The 29-year-old is again a factor in the game of Bayern – and fierce: It seemed as if he wanted to record it with everyone in the stadium.
If at some point after his retirement a book is written about Thomas Müller, then this cup match in Bremen will find his mention. Not in the part of the book, which is about the aging miller, who was maneuvered out of the national team at the age of 29, who did not want to succeed anymore, who sometimes did not hit a ball for weeks at a profit. Rather in the chapters on the real miller, the good miller, who showed it all with this game in Bremen – this Conclusio was almost on.
Müller was Munich's captain on this evening, who made it to the cup final, and his lecture is dominated by scenes that only subvert him in this regularity. It must be mentioned, of course, how he shot the ball in the first half of Bremen Niklas Moisander, the wide open goal in the leg. But above all, how he prevented Boatengs a bit, but nevertheless opening diagonal ball in the Bremen penalty area with his head on crossing the goal line and placed the game device in a crooked arc flight over goalkeeper Jiri Pavlenka to the distant inside post, from where the ball exactly Lewandowski before the Feet flopped. The Pole dusted off the lead, but half the goal went to Müller's account, at least, rather three quarters.
With his own goal to 2: 0 Mueller broke then with each textbook opinion on the healthy human movement sequence, as he cleverly brought the deflected ball of Leon Goretzka first with his left leg under control and then trapped with his right leg on Pavlenka into the net steered. Müller celebrated his act in a kind of brownie dance with Goretzka, a borrowing from training, when a colleague tunnels his circle play there.
Müller had already guessed what it would mean in the public rating: “My friends would say maybe: This was a classic Müller-Tor.” He grinned, “And those who do not like to watch me, may say so too.”
Who do not like to watch him? There were a number of this type of stadium-goers this evening, an estimated 97 percent of all Werder fans who had chosen Müller to the special enemy picture. That was also because of Müller's interpretation of the intended role of the interim chief. Manuel Neuer was missing in Bremen struck, so Müller wore Bayern tie. He was actually advancing, more energetic than anyone would have expected. He wanted to move into this final, so Müller fought, irritated, bumped, shoved, was spotted grazing in his own penalty area. And he rushed all over the place, when somewhere a discussion started, in which he then of course wanted to participate. Müller was everywhere, in front, in the back, he was “run like a rabbit”, praised Uli Hoeness. In general, Müller “has made a very good game,” said the official special praise.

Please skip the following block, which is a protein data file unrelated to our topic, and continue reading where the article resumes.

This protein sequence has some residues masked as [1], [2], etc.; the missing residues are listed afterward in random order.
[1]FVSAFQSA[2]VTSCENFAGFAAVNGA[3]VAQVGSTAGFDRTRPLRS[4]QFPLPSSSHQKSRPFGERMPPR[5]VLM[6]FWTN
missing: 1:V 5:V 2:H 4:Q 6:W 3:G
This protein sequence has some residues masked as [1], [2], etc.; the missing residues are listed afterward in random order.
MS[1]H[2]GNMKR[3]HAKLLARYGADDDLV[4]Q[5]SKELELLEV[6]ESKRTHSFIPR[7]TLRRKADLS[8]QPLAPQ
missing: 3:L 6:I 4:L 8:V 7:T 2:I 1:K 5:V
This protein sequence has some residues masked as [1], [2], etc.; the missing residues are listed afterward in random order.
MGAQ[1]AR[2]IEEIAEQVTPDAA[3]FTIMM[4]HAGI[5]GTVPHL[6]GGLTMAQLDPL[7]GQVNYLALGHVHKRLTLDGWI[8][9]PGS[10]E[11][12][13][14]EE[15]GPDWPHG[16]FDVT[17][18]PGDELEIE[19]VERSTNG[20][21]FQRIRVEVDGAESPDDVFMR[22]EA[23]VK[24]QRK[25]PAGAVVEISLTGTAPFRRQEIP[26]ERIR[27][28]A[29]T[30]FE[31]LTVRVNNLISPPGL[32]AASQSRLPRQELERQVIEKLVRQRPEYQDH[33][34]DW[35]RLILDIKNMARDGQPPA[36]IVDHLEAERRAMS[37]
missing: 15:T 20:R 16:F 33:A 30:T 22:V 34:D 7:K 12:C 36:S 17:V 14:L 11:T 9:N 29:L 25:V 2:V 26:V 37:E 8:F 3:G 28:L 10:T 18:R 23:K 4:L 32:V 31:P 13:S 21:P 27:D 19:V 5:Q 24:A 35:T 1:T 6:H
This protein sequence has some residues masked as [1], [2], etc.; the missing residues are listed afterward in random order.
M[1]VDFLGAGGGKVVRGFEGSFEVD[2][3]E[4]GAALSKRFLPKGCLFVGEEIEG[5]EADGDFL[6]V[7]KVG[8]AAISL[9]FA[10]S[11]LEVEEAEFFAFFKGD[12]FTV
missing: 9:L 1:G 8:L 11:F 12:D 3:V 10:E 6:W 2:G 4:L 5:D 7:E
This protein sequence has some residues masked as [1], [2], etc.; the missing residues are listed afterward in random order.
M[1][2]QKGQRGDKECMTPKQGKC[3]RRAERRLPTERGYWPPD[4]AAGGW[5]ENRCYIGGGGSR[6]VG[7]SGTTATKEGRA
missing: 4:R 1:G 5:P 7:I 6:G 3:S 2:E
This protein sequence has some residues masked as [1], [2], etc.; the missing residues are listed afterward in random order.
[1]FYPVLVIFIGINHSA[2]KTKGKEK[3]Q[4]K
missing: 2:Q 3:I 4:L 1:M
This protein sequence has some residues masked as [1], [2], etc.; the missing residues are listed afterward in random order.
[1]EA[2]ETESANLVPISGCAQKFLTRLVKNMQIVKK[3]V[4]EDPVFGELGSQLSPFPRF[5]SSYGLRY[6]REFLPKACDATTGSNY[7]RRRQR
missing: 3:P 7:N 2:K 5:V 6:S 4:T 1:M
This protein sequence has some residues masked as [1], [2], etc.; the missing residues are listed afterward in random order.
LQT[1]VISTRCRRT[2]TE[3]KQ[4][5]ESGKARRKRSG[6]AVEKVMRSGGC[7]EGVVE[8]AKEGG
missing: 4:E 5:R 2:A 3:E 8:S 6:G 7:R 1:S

Müller polarized strikingly; it seemed like he was developing a real zest for getting every Bremen and Bremen player up against him in the stadium. During the entire game, he played with green and white people, most clearly when he was replaced in the 89th minute at the score of 3: 2 against Rafinha. The stadium was after the controversial penalty whistle in an already dangerous state of aggregation, as Müller decided to make the case a little more. Stressed slowly he made his way to the sideline, was asked by Bremer players again and again to go one step faster; as the fans whistled hurriedly, Müller also clapped in the direction of the Munich Annex.
Everything went well, Müller said after a few moments of cooling. A few “heated discussions” are normal in such a game. He wanted to “not die in beauty”, but also bite and scratch: “That's what other teams do against us too.” Far after the match, it was again very loud and venomous in the stands, as Müller – previously awarded as a player of the game – finally left the place and gave him the waiting Bremen fans a last greeting on the way home to far away Bayern.
That Müller suddenly seems to be the old man again, is one of the more important findings in the final spurt of the season. If it comes in the coming weeks for championship and trophy, Müller is again a factor in the Munich. The metamorphosis leads his trainer above all back to an event in early March, because the decision of Joachim Loew to no longer rely on Müller in the DFB team had hit the longtime national player hard. Obviously also inspired. “Since the dismantling of the national team,” said Niko Kovac, “he's doing really well, before that it was okay.”
In Bremen Thomas Müller was actually far from being just “okay”.
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